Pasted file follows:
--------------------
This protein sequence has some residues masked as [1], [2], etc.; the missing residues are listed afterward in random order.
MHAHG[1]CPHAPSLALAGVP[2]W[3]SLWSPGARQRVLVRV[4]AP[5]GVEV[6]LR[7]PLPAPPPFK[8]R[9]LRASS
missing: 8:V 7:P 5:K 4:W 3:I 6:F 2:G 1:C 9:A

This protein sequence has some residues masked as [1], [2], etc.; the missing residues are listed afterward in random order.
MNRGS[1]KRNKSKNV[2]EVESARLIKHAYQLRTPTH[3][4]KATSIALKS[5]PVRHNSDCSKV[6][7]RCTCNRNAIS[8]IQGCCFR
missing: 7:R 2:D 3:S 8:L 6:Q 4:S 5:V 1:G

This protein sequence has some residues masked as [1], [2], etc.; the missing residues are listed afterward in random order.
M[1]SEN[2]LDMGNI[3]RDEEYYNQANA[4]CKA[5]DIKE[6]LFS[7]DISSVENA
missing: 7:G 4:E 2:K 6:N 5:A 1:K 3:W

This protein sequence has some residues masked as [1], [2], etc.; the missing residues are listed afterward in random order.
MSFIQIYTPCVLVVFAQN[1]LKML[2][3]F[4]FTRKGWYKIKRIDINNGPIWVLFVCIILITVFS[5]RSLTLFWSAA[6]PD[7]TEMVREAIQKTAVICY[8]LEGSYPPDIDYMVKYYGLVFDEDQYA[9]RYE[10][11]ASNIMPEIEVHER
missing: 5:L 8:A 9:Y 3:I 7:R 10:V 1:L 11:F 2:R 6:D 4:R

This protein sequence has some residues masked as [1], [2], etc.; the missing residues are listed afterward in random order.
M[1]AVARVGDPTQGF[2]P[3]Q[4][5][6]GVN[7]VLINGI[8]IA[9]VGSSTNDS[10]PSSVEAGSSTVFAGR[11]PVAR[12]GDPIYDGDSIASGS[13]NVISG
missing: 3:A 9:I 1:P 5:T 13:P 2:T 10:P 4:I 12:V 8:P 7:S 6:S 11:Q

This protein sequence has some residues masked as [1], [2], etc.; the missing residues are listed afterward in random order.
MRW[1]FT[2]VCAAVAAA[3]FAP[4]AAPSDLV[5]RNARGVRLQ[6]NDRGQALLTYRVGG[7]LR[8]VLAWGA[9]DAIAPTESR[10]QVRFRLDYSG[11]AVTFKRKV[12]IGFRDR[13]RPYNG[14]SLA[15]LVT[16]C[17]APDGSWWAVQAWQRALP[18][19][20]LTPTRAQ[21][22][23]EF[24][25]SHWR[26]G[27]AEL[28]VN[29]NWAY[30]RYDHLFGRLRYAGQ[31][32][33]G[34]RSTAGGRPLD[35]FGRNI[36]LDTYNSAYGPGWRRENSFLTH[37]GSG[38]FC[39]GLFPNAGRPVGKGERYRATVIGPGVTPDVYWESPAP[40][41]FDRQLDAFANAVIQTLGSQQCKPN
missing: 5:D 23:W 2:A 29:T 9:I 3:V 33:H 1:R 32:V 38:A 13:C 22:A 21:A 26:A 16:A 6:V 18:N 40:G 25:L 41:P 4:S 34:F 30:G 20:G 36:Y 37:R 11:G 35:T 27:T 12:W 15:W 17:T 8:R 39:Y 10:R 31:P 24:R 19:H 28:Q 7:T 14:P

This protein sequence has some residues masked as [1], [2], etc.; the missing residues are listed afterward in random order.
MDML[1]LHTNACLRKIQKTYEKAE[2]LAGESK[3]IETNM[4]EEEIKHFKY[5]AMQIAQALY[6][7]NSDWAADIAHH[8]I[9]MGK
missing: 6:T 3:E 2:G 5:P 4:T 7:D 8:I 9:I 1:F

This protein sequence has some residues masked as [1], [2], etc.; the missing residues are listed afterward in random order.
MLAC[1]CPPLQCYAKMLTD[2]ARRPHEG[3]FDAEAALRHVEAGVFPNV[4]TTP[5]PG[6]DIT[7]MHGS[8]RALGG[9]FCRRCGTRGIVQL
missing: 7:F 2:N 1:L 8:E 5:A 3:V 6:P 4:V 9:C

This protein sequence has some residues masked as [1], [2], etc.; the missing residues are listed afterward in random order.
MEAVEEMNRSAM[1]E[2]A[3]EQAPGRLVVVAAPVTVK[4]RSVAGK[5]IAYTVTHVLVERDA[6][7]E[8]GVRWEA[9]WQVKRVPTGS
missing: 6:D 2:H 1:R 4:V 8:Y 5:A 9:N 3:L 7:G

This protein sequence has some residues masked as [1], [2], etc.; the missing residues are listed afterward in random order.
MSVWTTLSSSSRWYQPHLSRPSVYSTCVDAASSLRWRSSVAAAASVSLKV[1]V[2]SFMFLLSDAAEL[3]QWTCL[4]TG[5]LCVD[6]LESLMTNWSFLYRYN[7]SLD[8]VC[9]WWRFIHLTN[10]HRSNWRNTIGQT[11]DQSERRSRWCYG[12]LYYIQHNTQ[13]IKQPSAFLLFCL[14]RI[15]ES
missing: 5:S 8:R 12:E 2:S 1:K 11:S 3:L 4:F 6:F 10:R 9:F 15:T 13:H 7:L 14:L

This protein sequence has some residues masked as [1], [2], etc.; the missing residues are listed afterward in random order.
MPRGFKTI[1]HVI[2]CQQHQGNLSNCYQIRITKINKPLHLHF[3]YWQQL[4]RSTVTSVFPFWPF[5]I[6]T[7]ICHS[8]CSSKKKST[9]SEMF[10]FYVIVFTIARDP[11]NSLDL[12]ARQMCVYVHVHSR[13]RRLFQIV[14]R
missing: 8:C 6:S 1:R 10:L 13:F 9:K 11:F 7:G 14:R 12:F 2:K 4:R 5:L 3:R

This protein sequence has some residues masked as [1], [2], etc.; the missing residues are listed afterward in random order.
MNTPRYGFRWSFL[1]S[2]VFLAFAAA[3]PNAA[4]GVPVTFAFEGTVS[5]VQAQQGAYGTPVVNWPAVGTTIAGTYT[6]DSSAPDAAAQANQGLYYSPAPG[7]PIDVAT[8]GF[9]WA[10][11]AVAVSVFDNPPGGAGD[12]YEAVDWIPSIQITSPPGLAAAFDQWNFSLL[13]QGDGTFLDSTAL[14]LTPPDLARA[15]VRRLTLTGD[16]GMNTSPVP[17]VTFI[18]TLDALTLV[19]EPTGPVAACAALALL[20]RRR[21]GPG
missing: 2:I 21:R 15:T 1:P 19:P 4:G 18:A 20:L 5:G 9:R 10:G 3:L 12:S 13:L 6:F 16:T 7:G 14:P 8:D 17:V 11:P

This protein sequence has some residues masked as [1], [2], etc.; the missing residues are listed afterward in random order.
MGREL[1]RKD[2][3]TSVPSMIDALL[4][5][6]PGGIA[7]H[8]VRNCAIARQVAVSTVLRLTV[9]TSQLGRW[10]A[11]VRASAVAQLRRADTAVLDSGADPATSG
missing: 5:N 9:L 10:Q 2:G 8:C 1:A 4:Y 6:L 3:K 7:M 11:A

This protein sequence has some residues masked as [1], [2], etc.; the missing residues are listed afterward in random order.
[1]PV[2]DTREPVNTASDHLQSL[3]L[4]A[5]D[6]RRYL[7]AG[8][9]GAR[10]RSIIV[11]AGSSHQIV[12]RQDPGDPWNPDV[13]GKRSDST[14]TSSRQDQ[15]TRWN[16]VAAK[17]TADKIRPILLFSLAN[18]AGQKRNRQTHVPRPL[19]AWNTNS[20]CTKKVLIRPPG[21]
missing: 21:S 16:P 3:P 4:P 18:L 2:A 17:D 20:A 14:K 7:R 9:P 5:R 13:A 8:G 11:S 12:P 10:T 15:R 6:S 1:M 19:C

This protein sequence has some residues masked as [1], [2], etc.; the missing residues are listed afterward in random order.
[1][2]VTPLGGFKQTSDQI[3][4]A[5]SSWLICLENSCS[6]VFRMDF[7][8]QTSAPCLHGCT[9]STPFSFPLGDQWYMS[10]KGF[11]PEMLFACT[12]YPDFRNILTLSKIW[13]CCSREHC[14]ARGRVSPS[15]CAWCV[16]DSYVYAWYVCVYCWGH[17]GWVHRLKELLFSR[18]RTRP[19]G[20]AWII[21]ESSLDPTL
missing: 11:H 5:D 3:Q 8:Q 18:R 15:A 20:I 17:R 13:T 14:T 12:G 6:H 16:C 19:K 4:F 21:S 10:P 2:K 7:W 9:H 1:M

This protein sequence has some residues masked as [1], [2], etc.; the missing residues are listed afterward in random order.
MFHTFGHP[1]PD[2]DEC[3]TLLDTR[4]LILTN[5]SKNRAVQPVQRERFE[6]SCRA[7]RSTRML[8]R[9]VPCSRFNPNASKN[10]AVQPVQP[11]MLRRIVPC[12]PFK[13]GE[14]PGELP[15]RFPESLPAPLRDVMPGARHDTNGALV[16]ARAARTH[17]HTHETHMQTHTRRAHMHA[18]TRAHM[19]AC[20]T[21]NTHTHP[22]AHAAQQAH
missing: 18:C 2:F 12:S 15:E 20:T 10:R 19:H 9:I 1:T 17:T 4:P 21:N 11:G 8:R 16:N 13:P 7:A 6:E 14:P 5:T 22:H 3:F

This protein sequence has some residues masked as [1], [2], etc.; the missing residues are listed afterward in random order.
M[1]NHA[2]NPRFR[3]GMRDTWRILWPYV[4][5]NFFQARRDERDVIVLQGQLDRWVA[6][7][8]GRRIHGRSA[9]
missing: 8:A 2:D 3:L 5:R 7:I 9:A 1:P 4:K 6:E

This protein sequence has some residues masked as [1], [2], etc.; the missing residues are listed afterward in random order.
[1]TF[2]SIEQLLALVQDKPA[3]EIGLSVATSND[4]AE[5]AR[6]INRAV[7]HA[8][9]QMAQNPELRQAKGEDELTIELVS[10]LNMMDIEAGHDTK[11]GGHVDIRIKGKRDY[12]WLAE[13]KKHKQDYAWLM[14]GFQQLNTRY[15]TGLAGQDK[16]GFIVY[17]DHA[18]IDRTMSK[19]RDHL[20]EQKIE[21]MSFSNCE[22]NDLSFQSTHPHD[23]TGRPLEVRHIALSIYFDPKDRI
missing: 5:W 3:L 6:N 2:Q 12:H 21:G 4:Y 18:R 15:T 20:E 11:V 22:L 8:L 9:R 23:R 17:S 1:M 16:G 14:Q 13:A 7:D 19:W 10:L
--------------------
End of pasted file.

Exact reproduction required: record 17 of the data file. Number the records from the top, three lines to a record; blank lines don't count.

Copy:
This protein sequence has some residues masked as [1], [2], etc.; the missing residues are listed afterward in random order.
M[1]NHA[2]NPRFR[3]GMRDTWRILWPYV[4][5]NFFQARRDERDVIVLQGQLDRWVA[6][7][8]GRRIHGRSA[9]
missing: 8:A 2:D 3:L 5:R 7:I 9:A 1:P 4:K 6:E